The Bill & Melinda Gates Foundation is teaming up with San Francisco, California-based blockchain firm Coil with a view of enhancing financial access for the unbanked and underprivileged communities.
Initially announced by the principal technologist and a deputy director at Bill & Melinda Gates Foundation, Miller Abel, the development was later confirmed by the blockchain startup which was founded by a former chief technology officer of Ripple, Stefan Thomas.
Other than implementing Ripple’s Interledger Protocol, ways of using open source payments software MojaLoop to enable disbursement systems geared towards the poor will be explored. Gates Foundation provided the funding which financed the development of MojaLoop (which borrows the Swahili word Moja, meaning one). Besides Ripple other firms which were involved in developing the pro-poor payment system included Crosslake Technologies, Software Group, ModusBox and Dwolla.
At the time of its release a year ago, the MojaLoop open source software was hailed as being the answer to increasing financial inclusion since it solved the problem of interoperability which had been identified as a major obstacle with regards to widening access to basic financial services:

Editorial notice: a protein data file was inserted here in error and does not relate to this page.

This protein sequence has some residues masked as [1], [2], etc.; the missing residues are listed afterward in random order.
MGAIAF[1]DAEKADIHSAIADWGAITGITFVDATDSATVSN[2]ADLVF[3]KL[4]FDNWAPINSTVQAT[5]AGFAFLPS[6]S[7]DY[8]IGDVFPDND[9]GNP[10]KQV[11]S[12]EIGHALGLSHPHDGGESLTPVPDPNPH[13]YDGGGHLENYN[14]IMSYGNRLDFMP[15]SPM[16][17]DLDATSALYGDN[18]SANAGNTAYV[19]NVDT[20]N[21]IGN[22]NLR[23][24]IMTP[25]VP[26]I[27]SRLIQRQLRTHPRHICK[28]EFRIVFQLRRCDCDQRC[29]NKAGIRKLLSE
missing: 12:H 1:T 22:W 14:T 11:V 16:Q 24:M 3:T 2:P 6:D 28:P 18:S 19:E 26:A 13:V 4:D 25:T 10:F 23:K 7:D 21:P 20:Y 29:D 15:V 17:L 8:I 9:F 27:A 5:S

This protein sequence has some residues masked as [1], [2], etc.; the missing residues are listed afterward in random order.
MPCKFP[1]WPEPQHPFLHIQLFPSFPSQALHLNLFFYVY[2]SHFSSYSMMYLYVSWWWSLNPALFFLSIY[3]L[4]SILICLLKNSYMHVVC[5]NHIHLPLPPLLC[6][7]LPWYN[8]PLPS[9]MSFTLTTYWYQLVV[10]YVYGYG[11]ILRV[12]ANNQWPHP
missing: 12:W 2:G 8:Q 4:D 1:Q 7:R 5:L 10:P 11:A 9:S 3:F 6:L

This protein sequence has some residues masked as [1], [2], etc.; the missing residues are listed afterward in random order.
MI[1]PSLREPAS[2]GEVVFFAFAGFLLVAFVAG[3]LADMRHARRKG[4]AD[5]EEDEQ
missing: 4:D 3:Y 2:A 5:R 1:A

“Interoperability of digital payments has been the toughest hurdle for the financial services industry to overcome. With Mojaloop, our technology partners have finally achieved a solution that can apply to any service, and we invite banks and the payments industry to explore and test this tool.”
At the time, Gates Foundation, using statistics obtained from the World Bank, noted that close to two billion people in developing countries lacked access to bank accounts and were thus unable to enjoy the security and benefits offered by basic financial services.
Besides this collaborative effort with the Bill & Melinda Gates Foundation, Ripple has also announced a couple of philanthropic initiatives of its own in the recent past. Late last month, for instance, the fintech firm launched a social impact program known as ‘Ripple for Good’ which by then had already received donor commitments exceeding US$100 million.
Just like with the work it has done with the Gates Foundation, the Ripple for Good program will focus on the unbanked communities and will consequently mostly fund educational projects geared towards increasing financial inclusion across the globe. As CCN.com reported at the time, Ripple’s executive chairman and co-founder, Chris Larsen, stressed the importance of developing products which have real-world use cases:
“We have to stop being self-righteous disruptors and instead focus on building things that solve real-world problems. If we focus the blockchain movement on that, over two billion underbanked people can become full economic citizens.”
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